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 Health  Vol.13 No.2 , February 2021
Comparison of Top down and Bottom up Cost Approaches in Colon and Rectal Cancer Treatment
Abstract: Introduction: In recent years, health care expenditures have significantly risen across the world and in Turkey. Because of the limited resources allocated to health, it is very important for countries to conduct studies especially on cost of diseases such as colorectal cancer (CRC) with a high burden of disease and labor loss. The aim of this study was to calculate the cost of treatment for colon and rectal cancers based on two different cost approaches from the perspective of SSI (top-down and bottom-up) and to compare the results obtained. Materials and Methods: Data were obtained from the SSI MEDULA System a total of 62,970 colon and rectal cancer patient for the top-down cost approach. In the bottom-up cost approach, treatment costs were determined based on the expert opinions. Results: The average cost of treatment per patient for colon cancer was determined as 3055.5 TL, for rectal cancer was determined as 4146.2 TL with the top-down cost approach. The average cost of treatment per patient for colon cancer was determined as 14,920.4 TL, for rectal cancer was determined as 17,904.6 TL according to the bottom-up cost approach. Conclusion: Since the bottom-up cost approach provides more detailed information on the cost of illness, and thereby on the use of resources allocated to health, it is thought that the combined use of these two cost approaches completes each other’s weaknesses.

1. Introduction

In recent years, health care expenditures have significantly risen across the world and in Turkey. Because of the limited resources allocated to health, it is very important for countries to conduct studies especially on cost of diseases such as colorectal cancer (CRC) with a high burden of disease and labor loss [1] [2] [3].

CRC is the third most common cancer type arising in any of the colon and rectum organs with over 1 million new cases annually. It is expected that the number of CRC cases will increase with aging population. Given the cancer-related deaths, it has been determined that about 600,000 people lose their lives every year due to CRC [1] [4] [5] [6]. In Turkey, as of the 2010 data, the incidence of CRC is 20.7 per 100 thousand in males and 13.1 per 100 thousand in females, and it has been found to be the third most common type of cancer in females, and the fourth most common type of cancer in males. According to the 2014 data of the Brief Report for Cancer Prevention and Screening in Turkey, 25 thousand men and women developled CRC within a year [7].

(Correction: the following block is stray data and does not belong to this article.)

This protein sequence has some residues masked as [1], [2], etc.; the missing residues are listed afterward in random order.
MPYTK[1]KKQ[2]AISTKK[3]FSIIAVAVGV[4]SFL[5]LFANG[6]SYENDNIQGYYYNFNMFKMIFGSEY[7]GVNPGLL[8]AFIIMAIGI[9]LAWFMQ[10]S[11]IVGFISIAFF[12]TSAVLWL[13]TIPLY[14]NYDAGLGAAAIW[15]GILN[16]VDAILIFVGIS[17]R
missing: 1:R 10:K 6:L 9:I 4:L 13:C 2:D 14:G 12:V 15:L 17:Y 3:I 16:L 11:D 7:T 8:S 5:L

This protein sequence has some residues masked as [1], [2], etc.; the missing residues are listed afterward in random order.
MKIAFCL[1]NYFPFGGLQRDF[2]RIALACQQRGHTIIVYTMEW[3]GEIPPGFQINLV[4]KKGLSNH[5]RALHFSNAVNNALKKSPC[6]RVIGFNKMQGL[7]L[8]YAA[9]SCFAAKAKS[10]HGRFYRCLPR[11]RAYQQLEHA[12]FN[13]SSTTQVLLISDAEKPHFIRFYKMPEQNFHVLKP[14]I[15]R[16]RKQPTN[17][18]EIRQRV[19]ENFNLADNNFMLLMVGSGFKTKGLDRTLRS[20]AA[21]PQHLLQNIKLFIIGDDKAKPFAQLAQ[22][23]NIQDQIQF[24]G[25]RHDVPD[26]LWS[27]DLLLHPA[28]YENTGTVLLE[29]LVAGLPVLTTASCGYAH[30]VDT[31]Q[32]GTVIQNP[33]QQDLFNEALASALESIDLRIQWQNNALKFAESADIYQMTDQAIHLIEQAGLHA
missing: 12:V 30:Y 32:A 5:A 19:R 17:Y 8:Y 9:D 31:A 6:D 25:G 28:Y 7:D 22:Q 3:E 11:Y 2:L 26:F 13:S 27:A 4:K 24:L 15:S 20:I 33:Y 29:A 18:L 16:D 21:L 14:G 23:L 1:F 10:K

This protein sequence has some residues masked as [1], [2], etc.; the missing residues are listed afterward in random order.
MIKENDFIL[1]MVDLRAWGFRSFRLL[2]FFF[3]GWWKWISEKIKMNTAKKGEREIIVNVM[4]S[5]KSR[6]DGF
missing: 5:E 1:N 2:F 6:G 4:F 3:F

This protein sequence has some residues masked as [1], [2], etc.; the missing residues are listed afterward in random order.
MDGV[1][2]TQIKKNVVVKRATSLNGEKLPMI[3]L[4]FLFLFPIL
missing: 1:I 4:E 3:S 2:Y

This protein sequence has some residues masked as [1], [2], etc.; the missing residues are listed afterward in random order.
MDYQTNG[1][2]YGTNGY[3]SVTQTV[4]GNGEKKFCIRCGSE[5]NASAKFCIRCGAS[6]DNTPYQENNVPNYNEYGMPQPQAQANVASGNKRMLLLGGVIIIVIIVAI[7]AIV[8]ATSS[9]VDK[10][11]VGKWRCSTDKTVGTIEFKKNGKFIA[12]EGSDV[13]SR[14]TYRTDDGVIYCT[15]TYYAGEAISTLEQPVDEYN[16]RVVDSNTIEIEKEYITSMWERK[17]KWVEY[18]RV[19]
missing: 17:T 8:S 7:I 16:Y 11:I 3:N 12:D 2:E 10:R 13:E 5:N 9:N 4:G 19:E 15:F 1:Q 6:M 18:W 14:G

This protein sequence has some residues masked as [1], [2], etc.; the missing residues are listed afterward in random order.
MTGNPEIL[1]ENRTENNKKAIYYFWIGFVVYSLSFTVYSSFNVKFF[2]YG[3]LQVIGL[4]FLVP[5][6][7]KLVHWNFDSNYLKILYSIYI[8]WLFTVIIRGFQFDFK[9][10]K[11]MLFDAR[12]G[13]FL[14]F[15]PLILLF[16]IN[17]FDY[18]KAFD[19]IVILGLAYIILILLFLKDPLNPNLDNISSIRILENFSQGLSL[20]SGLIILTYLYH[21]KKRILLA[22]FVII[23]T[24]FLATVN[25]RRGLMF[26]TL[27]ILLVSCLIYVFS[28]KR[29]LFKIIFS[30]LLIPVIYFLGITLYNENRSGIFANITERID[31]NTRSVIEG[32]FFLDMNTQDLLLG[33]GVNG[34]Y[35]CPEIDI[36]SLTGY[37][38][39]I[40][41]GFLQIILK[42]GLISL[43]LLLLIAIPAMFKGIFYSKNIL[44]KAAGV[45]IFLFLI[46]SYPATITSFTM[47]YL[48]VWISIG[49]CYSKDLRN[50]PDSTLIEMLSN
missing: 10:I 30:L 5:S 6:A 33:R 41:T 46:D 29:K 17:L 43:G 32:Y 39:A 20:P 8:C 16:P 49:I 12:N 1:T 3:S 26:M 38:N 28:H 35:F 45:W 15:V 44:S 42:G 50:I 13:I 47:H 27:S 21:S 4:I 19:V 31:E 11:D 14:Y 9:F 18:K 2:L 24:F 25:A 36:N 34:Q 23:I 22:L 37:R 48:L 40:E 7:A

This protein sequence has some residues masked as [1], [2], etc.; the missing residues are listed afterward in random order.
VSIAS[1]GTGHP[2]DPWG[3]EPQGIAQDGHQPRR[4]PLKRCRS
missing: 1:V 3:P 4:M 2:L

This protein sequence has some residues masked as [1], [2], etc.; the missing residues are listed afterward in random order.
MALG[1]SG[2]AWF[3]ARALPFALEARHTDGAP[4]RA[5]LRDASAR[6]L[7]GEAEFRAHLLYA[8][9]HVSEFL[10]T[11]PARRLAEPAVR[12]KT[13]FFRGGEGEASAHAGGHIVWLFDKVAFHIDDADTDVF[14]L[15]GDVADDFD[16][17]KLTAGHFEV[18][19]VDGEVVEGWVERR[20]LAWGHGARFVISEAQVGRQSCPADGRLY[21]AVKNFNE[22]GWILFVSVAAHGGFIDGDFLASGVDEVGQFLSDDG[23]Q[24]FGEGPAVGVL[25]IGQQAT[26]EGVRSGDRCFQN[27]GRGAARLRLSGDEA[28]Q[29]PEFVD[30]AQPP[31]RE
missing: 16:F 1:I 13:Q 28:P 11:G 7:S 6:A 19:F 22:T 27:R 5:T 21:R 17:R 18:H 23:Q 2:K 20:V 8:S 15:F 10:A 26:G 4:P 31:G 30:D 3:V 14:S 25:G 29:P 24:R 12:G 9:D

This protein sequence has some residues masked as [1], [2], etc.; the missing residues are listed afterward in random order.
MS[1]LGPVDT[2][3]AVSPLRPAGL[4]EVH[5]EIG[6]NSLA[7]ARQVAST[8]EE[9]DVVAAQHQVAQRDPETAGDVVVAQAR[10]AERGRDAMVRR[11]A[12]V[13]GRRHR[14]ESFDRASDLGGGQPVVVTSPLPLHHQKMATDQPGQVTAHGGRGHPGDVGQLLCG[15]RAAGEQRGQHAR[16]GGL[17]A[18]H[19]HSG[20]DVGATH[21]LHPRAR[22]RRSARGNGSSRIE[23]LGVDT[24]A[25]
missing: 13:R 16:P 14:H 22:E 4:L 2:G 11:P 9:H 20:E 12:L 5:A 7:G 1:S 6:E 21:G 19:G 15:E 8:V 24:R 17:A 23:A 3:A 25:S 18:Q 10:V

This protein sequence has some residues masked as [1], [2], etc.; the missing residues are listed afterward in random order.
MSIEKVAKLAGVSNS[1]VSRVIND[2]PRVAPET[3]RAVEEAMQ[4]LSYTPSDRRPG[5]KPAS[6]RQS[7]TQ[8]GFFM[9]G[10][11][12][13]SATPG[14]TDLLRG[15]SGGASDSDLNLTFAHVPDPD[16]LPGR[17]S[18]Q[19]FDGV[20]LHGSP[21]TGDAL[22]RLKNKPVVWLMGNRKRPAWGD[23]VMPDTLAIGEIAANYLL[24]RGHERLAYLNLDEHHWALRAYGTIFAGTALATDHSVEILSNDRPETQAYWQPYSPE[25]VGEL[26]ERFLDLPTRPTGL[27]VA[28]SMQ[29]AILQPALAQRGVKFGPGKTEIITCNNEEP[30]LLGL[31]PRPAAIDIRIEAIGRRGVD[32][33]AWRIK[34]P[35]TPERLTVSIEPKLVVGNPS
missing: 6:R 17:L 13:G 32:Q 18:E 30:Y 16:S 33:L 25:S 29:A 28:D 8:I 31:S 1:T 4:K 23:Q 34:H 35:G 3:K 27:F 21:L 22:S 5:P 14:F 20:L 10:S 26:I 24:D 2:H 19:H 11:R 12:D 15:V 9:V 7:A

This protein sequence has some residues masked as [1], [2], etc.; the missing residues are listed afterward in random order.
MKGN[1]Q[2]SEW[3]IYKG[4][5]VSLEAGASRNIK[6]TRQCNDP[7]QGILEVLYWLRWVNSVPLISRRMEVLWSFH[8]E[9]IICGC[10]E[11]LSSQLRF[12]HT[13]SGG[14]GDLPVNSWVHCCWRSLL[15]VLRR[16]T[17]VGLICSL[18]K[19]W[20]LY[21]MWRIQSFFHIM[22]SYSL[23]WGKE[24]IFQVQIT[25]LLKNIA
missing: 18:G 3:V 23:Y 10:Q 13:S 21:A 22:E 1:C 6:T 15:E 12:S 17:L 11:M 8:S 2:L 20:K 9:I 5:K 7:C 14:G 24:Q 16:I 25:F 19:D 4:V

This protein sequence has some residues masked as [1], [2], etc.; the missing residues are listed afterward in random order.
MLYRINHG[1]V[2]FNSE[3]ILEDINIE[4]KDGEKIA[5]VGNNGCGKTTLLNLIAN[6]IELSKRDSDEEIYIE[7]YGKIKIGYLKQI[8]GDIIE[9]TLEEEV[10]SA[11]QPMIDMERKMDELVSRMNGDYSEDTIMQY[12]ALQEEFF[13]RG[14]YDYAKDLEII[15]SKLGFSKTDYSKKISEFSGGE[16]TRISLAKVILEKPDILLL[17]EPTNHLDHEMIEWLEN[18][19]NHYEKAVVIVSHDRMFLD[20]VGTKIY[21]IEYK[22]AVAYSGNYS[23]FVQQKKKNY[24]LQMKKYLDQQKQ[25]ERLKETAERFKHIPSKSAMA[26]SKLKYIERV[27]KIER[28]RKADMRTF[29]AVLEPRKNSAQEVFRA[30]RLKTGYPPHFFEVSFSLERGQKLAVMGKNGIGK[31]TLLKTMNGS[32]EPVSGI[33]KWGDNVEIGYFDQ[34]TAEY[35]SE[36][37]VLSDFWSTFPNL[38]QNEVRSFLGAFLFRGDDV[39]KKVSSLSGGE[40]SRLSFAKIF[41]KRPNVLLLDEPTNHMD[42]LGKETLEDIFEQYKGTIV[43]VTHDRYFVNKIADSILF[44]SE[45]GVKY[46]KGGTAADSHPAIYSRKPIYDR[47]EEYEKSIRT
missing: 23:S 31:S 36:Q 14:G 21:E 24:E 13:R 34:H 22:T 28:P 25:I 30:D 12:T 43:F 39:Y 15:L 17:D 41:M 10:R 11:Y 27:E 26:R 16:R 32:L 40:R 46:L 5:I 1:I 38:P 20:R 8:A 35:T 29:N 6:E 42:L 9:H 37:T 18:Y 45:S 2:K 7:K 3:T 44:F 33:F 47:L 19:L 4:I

In general, there is a need for cost-of-illness studies to reveal the economic burden of diseases on the societal scale, thus enabling policy-makers and decision-makers to make future projections related to health expenditures and to take rational decisions on allocation of resources. As with other economic analyses, cost-of-illness studies are very challenging studies, and three types of costs are calculated in these studies: direct, indirect and intangible costs. Direct costs include healthcare costs for diagnosis, treatment and rehabilitation, and non-healthcare costs accrues as a result of conditions such as access to health services, household expenditure on health care, individuals changing their house, car or work due to a disease. Indirect costs refer to the productivity losses arising due to a disease. Costs caused by reasons such as work-day loss, decrease in productivity, change in individual’s health condition, and decrease in the quality of life are calculated within indirect costs. Intangible costs refer to pain, anxiety, stress or other emotional problems caused by a disease and endured by the patient and their relatives, and the costs obtained here are generally presented as quality of life measures. The cost methodology to be selected for the calculation of costs substantially depends on the availability and accessibility of data, which varies considerably from one country to another [1] [8] - [22].